skip to Main Content

Established in 2001  •  $4.3+ Billion Raised  •  2,400+ Clients

The Journey, Part 1: Introduction

You’re an experienced executive with a game-changing new concept. Your friends and family tell you you’re on to something. All that’s left to do is quit your job, write a business plan, find someone to invest, develop your product, launch your website, and hire a few people. How hard can it be?

The Founder Journey

It will be a challenge so, don’t quit your job just yet.

The good news:

Nearly all businesses that solve a significant problem or need, with a bulletproof business model, a sound management team, and a well-developed business plan will get funded.

The harsh reality:

  • No one cares about your concept.
  • What your friends and family think is meaningless.
  • The skills that got you here won’t be enough going forward.
  • Less than 1% of ideas prove to be feasible.
  • 90% of startups fail.
  • Investors don’t fund ideas.
  • You need a team.

There’s a lot written about business planning, what investors want to see, and how deals are structured.  You can buy a template or software that will automate the planning process. Answer a few questions, hit print, and out pops your plan.

However, until you fully understand your market, value proposition, and how you will compete, all you have is an idea. You don’t know if it’s feasible, how long it will take to launch, or how much money you’ll need. And you don’t have a good understanding of the challenges that you, as the founder, will face along the way.

You’ve decided to get help to knock out a business plan, raise the money, and turn your idea into a business. Where you start depends on how far along you are now:

  • Can you communicate your Value Proposition?
  • Does your Business Model describe how you’ll turn your product into cash?
  • Does your market knowledge allow you to move forward with confidence?
  • Are you able to concisely explain your concept and its potential to a sophisticated investor?
  • Is your core team in place or at least identified?

I’ve never met a single first-time founder who can answer “yes” to any of these.  It’s a complicated process that will confirm you’re on to something or tell you to go back to the drawing board. This won’t just be a job change. Your decision impacts every part of your life.  It can be exciting and rewarding, or it can chew you up.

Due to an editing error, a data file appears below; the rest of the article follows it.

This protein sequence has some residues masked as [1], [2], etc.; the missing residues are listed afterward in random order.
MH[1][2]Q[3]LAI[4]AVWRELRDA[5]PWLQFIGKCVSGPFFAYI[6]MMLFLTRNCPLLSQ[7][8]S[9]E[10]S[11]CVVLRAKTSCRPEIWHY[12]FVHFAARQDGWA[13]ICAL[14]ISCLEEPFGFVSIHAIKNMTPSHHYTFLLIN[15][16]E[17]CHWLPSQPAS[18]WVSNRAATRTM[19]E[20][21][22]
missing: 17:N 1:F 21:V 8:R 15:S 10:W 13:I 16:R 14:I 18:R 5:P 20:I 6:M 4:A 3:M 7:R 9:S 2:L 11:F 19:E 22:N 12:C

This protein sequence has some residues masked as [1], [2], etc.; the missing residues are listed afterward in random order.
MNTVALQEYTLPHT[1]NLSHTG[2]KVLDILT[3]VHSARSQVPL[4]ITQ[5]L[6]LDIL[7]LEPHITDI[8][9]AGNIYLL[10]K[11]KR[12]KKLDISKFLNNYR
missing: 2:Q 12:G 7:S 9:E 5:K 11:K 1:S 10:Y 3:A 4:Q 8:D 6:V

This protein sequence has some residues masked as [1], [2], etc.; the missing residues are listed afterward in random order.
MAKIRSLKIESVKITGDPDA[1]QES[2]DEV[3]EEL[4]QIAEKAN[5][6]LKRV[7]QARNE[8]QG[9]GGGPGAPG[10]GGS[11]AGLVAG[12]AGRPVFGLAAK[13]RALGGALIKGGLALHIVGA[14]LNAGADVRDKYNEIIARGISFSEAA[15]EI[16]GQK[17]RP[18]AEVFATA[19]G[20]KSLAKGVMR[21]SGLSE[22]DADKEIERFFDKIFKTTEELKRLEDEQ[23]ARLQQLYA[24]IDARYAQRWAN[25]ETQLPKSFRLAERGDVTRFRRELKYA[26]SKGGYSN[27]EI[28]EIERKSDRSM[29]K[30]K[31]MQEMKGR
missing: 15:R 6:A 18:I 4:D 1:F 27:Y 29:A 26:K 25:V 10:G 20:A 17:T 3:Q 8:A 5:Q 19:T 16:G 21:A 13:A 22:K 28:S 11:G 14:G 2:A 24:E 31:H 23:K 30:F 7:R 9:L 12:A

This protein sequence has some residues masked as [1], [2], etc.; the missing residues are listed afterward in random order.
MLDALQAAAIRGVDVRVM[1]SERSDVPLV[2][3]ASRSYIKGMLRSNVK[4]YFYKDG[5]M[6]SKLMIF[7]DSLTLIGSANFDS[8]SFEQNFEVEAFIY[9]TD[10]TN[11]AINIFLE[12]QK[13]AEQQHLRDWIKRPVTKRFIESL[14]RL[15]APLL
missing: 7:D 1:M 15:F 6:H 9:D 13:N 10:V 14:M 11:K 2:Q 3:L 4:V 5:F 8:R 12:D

In a series of posts, I’ll discuss the unique challenges you’ll face as the founder of your new venture. I’ll explain what sets you apart from your team, your risks, potential rewards, and the potholes you’ll encounter along the way.

I’ll draw on my 25 years as CEO of public and private companies in a range of industries and countries, as well as my own startup experiences.  I’ll introduce you to the challenges you’ll face in your personal life along the way.

It’s time to prepare to step far out of your comfort zone. In the beginning, it’s your dream, your dime, and your time. You’re taking all the risk, making all the decisions, and doing all of the work. This isn’t sustainable, and if you try, it will stall or possibly kill your venture before you even start.

I’ll address the standard planning steps: business model, business plan, marketing, team building, financial forecasts, and investor and customer pitches from a first-time founder’s perspective.  I hope this will help you set reasonable expectations, streamline the process, and avoid some of the problems I faced.

Below are the basic categories of my approach with first-time entrepreneurs. I’ll go into detail on each over the next few months:


  • What problem are you solving?
  • Why do you want to start a company?
  • What do you know and what you only think you know.

Preliminary Business Model

  • Is your product feasible?
  • How will your idea turn into cash?